O, Such Sad Deception

May 2, 2010 13:32

Daily, more factual information emerges that shows what a fraud Obama is.  What will they ever be able to believe in again?

By Eileen F. Toplansky at American Thinker

In his book entitled Satan in Goray, Isaac Bashevis Singer recounts the tragedy of a town whose hopes had been abysmally dashed when they discovered that the man they deemed messiah was, in fact, a fraud.  The novel begins with gruesome descriptions of massacres, the gory details which Singer drew almost word for word from records of the infamous 1648 pogroms by Chmelnicki where tens of thousands of Jews were brutally murdered.  It was a precursor to the evils of Hitler.
The real focus in Satan in Goray, however, is on the recovery of the remote town of Goray.  After fifteen years, the traumatized survivors begin to return to their village.  A demoralized people, these Jews had been only too ready to embrace a messiah.  Enter Shabbetai Zvi born in 1626, a Talmudic scholar who engaged in mysticism.  He was given to messianic fantasies and was soon declared to be the messiah by his followers.  He began to act the part and messianic fervor took hold of communities that had not personally experienced bloodshed as well as those who had experienced the lash.  Jews began to repent; they were filled with incredible joy and enthusiasm and many leaders of the Jewish community acknowledged Zvi as the Messiah.  From small villages to cosmopolitan centers, leading rabbis and their adherents were caught up in the joy of finally being delivered.  Then reality set in.  Zvi was brought before the Sultan of Turkey and given the choice of death or apostasy; he decided to convert to Islam.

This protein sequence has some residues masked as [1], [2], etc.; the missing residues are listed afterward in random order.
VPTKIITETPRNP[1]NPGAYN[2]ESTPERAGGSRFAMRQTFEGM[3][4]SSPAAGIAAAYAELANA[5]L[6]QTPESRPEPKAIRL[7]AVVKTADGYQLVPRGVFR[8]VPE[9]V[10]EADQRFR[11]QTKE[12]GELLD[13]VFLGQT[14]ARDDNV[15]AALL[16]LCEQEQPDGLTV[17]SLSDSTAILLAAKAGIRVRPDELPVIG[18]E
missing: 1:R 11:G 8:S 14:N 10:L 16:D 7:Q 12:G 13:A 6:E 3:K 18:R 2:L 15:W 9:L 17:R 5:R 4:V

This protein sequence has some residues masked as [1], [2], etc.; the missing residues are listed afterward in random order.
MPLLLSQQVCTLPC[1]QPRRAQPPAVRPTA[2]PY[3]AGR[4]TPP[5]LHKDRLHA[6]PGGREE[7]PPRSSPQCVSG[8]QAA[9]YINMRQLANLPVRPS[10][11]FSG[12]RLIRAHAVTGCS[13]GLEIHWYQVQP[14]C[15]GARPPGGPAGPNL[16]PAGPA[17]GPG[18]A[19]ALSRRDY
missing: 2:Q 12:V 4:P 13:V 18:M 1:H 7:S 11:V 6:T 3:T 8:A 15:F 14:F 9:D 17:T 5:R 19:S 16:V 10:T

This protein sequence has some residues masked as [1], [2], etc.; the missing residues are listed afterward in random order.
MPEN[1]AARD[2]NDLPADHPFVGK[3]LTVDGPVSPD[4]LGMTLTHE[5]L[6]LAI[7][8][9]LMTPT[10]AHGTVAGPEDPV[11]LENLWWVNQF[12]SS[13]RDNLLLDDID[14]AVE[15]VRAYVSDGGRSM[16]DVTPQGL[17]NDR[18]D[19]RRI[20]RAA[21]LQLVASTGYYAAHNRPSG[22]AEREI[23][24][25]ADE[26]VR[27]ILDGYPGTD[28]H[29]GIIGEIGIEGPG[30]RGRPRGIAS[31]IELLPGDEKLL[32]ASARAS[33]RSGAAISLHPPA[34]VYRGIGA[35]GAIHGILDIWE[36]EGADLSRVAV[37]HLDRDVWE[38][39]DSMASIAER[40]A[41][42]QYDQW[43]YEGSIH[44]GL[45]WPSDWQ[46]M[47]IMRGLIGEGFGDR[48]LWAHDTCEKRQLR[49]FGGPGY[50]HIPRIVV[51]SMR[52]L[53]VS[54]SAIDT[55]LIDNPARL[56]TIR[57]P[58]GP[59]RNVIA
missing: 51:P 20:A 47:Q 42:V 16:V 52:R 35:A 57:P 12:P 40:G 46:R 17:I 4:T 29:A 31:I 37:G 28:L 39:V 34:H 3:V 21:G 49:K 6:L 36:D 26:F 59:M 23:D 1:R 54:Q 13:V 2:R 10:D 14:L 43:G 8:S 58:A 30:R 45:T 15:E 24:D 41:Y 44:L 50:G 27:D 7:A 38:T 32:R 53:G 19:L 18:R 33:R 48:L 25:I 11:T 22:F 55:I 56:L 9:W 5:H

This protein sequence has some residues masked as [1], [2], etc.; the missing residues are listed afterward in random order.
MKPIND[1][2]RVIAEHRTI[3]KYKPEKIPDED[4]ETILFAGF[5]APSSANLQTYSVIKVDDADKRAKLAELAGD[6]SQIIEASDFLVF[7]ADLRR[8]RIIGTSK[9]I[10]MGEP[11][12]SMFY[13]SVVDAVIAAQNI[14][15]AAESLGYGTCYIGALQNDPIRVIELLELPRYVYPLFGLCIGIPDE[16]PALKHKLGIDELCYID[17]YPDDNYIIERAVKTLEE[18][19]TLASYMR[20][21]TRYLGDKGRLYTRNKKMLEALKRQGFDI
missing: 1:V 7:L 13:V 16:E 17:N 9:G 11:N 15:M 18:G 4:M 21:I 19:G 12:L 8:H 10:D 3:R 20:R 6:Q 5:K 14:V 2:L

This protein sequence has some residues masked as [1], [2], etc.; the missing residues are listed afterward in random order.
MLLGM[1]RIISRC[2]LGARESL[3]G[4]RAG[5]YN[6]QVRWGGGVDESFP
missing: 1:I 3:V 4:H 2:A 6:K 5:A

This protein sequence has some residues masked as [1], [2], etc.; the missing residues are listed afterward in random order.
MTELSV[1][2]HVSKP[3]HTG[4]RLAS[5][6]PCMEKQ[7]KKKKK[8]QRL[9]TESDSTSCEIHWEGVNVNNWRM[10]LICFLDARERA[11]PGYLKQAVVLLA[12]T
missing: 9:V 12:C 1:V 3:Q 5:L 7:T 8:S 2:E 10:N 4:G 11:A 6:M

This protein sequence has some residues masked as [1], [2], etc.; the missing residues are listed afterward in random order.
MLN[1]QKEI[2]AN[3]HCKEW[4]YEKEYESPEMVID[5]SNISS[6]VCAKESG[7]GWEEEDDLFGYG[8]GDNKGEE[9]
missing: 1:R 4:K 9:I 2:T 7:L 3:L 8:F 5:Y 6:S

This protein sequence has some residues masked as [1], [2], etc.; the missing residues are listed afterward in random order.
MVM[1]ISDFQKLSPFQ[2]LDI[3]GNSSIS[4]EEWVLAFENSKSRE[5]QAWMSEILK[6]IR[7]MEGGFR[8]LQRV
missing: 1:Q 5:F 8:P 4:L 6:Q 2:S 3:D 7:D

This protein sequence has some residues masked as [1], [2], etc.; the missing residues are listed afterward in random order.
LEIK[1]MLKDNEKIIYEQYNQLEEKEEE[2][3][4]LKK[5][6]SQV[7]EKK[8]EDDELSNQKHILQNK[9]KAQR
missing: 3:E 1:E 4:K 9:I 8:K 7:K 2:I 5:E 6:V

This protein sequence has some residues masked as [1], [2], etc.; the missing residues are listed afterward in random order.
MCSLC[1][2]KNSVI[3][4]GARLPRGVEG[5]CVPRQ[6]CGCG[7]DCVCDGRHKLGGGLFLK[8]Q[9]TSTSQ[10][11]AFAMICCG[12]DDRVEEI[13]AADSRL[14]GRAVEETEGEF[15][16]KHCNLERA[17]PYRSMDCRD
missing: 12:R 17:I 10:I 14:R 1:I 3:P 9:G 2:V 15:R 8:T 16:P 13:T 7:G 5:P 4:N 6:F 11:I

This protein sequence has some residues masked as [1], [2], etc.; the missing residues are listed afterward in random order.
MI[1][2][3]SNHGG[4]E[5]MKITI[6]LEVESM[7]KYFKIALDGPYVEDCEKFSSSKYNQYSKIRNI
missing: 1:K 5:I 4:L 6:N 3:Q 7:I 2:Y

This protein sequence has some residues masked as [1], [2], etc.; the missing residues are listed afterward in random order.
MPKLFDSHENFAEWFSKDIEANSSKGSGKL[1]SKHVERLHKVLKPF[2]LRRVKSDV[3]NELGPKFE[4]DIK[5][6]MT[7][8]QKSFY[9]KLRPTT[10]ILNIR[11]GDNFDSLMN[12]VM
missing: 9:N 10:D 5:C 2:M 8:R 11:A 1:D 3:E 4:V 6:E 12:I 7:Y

The news rocked the Jewish world.  The treason was more than they could bear.  It is Singer’s portrayal of the aftermath of the moral destruction by this false belief in Zvi which is so stunning in the novel.  The decay of the community is even worse than the physical destructions which had preceded it.  The people lost their moral compass; they succumbed to all forms of evil.  They allowed themselves to be mesmerized by the promise of a new age, out of hope for a better world.  Their downfall is pitiful to behold.
As I read this book, I am constantly reminded of what I predict will be the end game for so many blacks who ardently believe in the promise of Barak Obama.  They see in him a vindication of the bitterness of slavery, and of the denial of their civil rights up until recently.  They see him as a natural result of the incredible work of Martin Luther King but it is not so.  King was a unifier; Obama is divisive. But it is not only the many Black Americans who view Obama as the messiah.  It is the many progressives who cannot see past his gibberish and, instead, deign him to be a gifted orator.  Oprah Winfrey referred to Obama as “the One.”  Acknowledged anti-Semite, Louis Farrakhan also sees Obama as the deliverer.  In a 2008 Washington Post interview, Joel Stein stated that “the messiah would make an excellent president.”


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